GOVERNMENT is still considering lifting immunity on former President Rupiah Banda so that the truth in corruption allegations levelled against him can be established.
Chief Government spokesperson Kennedy Sakeni said in Lusaka yesterday that there was widespread corruption during Mr Banda's administration and as such it was important for the truth to be established.
Mr Sakeni said this when he addressed journalists after appearing on UNZA radio in Lusaka yesterday.
He said it would be prudent that matters were not left hanging.
Meanwhile, Mr Sakeni says UPND leader Hakainde Hichilema and MMD's Nevers Mumba must apologise to the Zambian people for being unpatriotic.
Mr Sakeni said in a statement in Lusaka yesterday that the action by the two opposition leaders was uncalled for and unbefitting of leaders who aspired to govern the country.
He said Government was pleased to note that level-headed citizens had not hidden their dissatisfaction of the trio's reckless act of treachery to the nation.
"Let them not comfort themselves. Their recent conduct in South Africa was abhorrent and a highly risky political gamble by all standards," he said.
Mr Sakeni, who is Information and Broadcasting Services Minister, said it was politically suicidal for any opposition leader to think that they would ride on the back of former President Rupiah Banda who refused to be interviewed by law enforcement agencies.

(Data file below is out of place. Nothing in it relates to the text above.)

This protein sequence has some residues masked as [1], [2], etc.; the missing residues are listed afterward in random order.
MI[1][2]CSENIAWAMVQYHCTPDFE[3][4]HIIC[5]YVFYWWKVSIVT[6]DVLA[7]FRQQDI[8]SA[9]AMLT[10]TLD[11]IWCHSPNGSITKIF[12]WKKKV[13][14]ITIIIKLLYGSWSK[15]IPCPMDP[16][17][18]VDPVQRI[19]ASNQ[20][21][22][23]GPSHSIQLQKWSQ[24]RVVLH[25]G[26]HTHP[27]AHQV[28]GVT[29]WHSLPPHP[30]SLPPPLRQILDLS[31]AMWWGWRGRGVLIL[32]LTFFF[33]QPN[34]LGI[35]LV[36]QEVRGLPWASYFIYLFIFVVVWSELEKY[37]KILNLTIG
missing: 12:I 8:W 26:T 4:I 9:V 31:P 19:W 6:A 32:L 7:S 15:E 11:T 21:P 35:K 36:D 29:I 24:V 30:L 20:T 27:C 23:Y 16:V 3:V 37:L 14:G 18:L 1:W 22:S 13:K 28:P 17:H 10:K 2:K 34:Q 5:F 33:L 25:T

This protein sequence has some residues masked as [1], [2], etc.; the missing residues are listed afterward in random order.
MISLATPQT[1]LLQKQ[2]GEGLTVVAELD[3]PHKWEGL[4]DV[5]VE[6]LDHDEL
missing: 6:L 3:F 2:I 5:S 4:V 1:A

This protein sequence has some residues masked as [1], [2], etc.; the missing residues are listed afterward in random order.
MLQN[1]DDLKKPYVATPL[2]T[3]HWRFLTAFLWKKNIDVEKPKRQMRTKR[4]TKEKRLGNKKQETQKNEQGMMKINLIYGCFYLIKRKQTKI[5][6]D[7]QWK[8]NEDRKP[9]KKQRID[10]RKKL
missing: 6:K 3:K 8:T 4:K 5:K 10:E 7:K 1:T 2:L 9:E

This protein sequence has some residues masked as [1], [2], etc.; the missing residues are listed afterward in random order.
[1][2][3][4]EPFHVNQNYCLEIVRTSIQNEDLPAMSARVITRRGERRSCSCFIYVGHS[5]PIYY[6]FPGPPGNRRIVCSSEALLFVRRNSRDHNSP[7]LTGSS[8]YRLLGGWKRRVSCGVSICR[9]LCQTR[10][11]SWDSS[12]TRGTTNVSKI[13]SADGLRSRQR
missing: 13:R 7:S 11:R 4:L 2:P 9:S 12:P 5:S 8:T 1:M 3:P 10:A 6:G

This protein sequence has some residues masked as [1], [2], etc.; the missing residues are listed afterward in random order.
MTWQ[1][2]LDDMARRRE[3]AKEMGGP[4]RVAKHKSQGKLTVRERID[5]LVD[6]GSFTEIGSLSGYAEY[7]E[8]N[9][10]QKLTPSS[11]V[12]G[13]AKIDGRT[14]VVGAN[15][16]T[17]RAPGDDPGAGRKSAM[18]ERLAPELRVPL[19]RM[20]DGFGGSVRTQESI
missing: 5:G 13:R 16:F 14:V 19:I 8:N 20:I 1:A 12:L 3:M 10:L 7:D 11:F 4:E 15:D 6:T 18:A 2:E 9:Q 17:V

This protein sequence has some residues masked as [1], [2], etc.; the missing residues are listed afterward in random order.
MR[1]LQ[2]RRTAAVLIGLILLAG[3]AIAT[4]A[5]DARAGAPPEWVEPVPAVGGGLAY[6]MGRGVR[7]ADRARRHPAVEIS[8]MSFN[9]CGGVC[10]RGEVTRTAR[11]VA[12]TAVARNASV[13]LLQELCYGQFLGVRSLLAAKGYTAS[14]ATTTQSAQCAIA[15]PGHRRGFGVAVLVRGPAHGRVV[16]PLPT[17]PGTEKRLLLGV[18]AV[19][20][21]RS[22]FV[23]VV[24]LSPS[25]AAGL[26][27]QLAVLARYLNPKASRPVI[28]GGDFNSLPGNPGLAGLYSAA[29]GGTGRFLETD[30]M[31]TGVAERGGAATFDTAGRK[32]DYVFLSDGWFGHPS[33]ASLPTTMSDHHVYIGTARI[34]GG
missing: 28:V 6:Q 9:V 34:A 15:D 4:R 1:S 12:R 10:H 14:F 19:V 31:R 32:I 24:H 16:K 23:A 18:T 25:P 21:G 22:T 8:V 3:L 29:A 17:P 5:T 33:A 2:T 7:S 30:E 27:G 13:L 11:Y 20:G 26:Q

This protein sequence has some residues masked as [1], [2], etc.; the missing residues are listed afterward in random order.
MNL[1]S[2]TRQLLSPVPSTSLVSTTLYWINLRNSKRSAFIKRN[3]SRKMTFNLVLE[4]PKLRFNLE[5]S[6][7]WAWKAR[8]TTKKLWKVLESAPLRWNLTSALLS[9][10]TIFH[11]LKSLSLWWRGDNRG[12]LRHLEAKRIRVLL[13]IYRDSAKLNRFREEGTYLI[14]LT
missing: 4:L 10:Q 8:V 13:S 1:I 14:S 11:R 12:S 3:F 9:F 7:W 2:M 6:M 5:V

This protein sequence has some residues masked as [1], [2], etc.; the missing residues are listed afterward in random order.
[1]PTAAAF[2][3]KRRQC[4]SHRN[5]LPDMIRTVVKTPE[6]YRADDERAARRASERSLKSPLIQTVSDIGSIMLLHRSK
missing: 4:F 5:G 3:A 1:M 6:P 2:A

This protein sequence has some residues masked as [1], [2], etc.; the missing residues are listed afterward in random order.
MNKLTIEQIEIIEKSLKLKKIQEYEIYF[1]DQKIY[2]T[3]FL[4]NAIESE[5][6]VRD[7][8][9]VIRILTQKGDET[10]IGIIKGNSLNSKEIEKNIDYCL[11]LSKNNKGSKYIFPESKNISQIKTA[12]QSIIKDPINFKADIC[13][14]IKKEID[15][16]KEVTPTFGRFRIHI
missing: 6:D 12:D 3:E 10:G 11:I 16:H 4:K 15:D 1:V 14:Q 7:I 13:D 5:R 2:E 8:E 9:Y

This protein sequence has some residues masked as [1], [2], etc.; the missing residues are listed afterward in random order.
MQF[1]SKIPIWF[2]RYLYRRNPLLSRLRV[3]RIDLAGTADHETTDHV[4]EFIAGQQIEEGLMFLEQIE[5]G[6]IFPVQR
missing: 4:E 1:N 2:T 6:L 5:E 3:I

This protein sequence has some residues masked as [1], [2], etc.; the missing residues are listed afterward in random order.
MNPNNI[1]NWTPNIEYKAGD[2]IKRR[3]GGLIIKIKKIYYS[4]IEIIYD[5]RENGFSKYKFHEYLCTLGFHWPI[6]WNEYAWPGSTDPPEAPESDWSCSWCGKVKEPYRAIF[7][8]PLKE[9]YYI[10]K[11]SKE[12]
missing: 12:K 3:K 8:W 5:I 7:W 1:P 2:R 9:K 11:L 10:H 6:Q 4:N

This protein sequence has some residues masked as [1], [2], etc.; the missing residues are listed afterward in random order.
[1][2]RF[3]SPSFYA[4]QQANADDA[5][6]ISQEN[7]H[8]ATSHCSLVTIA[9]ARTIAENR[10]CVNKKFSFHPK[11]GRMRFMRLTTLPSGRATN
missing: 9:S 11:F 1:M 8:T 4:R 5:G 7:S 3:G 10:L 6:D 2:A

He said their decision to defend Mr Banda's alleged plunder and abuse of State resources under the guise of human rights violations and abuses was the worst self-deception.
Meanwhile, UNPD spokesperson Charles Kakoma said during a media briefing yesterday that the party would use every opportunity to discredit President Michael Sata to the International Community.
Mr Kakoma said the party was yet to seek audience with other international and regional governing bodies to discredit the President.
He insisted that there was nothing immoral about holding a media conference on foreign soil and that Mr Hichilema had no intention of seeking asylum in another country.
"Please tell Mr Sata that we are going to embarrass him, this is just the beginning, from here we are going to SADC, African Union and even individual Heads of State will be told about what is happening here," Mr Kakoma said.
On Thursday, Dr Mumba said he and other opposition leaders did not go to South Africa to seek asylum but to ensure that a 40-page document highlighting alleged human rights violations in Zambia was delivered to the Commonwealth Secretary General.